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As power firm Drax moves forward with an entirely new business model and strategy, its technology function is also undergoing a makeover to support diversification across the group.
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Drax has moved from simply being a power generator to sourcing its own biomass (compressed wood pellets) from its operation in the US and supplying electricity and gas to UK businesses.
Since the company announced its new strategy in December 2016, it has also acquired a new supplier, four projects to build gas-fuelled power stations, and a new pellet mill in the US.
“The rapid pace of change across the business requires a much more diverse IT set-up and I have been brought in to oversee a group-wide development in our IT capability and architecture,” says the company’s chief information officer, James Robbins, who joined in January.
According to Robbins, the IT portfolio at Drax is “currently very mixed”, a reflection of business expansion through organic growth and acquisitions.
“There has not previously been a group-wide strategy on systems architecture, so we have a mixture of solutions,” the CIO says about the IT estate, which supports 2,500 users across the group’s three divisions.
Drax Biomass in the US is predominantly a Microsoft shop, with AX asset management and some customer relationship management capabilities running on MS Dynamics. These are almost entirely hosted on the Microsoft Azure platform, says Robbins, who points out that the US business runs “a very lean support operation”.
At Drax Power, the focus is mostly on asset management, with back-office functions based mainly on IBM Maximo asset management and Infor products. Within the retail side of the business there is a new investment in an Oracle Utilities platform, along with Oracle cloud-based products for sales, marketing and finance.
Getting the house in order
Following Robbins’ appointment in January, the main goal for Drax in terms of technology was to lead programmes related to acquisition and consolidation. That has meant a migration of all of its business to Microsoft Office 365 for collaboration, which he defines as a “game-changer” for all its user base.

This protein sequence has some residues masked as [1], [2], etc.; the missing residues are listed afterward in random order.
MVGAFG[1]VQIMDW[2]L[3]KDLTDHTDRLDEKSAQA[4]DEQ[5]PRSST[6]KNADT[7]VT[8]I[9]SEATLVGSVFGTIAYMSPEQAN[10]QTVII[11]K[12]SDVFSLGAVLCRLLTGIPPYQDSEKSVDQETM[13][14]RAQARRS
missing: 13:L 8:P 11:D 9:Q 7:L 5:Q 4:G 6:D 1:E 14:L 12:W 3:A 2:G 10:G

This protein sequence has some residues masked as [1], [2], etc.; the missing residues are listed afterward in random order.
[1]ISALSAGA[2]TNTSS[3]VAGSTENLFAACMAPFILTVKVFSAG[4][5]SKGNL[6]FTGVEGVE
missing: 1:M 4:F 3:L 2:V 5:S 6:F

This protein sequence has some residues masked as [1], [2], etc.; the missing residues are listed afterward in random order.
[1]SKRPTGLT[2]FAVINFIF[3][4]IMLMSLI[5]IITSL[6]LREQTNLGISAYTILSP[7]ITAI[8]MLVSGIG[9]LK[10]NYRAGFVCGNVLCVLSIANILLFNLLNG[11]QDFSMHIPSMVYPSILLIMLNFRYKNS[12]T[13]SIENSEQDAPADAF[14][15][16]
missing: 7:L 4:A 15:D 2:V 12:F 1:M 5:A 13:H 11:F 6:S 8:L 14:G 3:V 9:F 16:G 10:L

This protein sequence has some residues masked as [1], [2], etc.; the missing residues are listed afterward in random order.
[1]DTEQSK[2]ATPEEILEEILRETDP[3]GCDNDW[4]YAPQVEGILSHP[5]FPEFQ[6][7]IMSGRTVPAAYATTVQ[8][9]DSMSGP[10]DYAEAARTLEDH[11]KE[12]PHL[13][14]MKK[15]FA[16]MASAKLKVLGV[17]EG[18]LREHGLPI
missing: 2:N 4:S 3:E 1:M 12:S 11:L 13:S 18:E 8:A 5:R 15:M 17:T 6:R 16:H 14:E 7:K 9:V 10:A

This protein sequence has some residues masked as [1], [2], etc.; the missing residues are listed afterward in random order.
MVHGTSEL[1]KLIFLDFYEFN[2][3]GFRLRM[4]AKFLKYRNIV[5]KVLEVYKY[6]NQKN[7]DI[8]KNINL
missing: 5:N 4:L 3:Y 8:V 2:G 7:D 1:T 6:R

In February, following the acquisition of SME retailer Opus Energy, another body of work has started to prepare the company – with bases in Northampton, Oxford and Cardiff – to be migrated to Office 365.
“I have been brought in to oversee a group-wide development in our IT capability and architecture”
James Robbins, Drax Power
Drax has also been through a procurement and blueprinting exercise over the past six months at Haven Power, which will see the business migrate to a new Oracle-supplied platform. A major upgrade of Maximo at the company’s power station is also under way.
“This is part of a major programme of work to become smart compliant, which is part of the UK’s investment into modern meters that can help you manage your electricity better,” says Robbins.
Government data suggests that about 3.3 million first-generation smart meters have been installed in UK homes. The current plan is that by the end of 2020, about 53 million will be fitted in more than 30 million homes and businesses. Drax is now looking into technology improvements to support that future demand.
“We need some major systems improvement in our retail division so we can deal with a move to meter reads every 30 minutes in a much more secure way,” says the CIO.
Exploiting new technology
Robbins says the coming months will see the Drax technology team integrate the various parts of the business into a basic IT support offering. This includes the implementation of a standard laptop, desktop and mobile policy, a standard set of service desk tools and a common hosting strategy.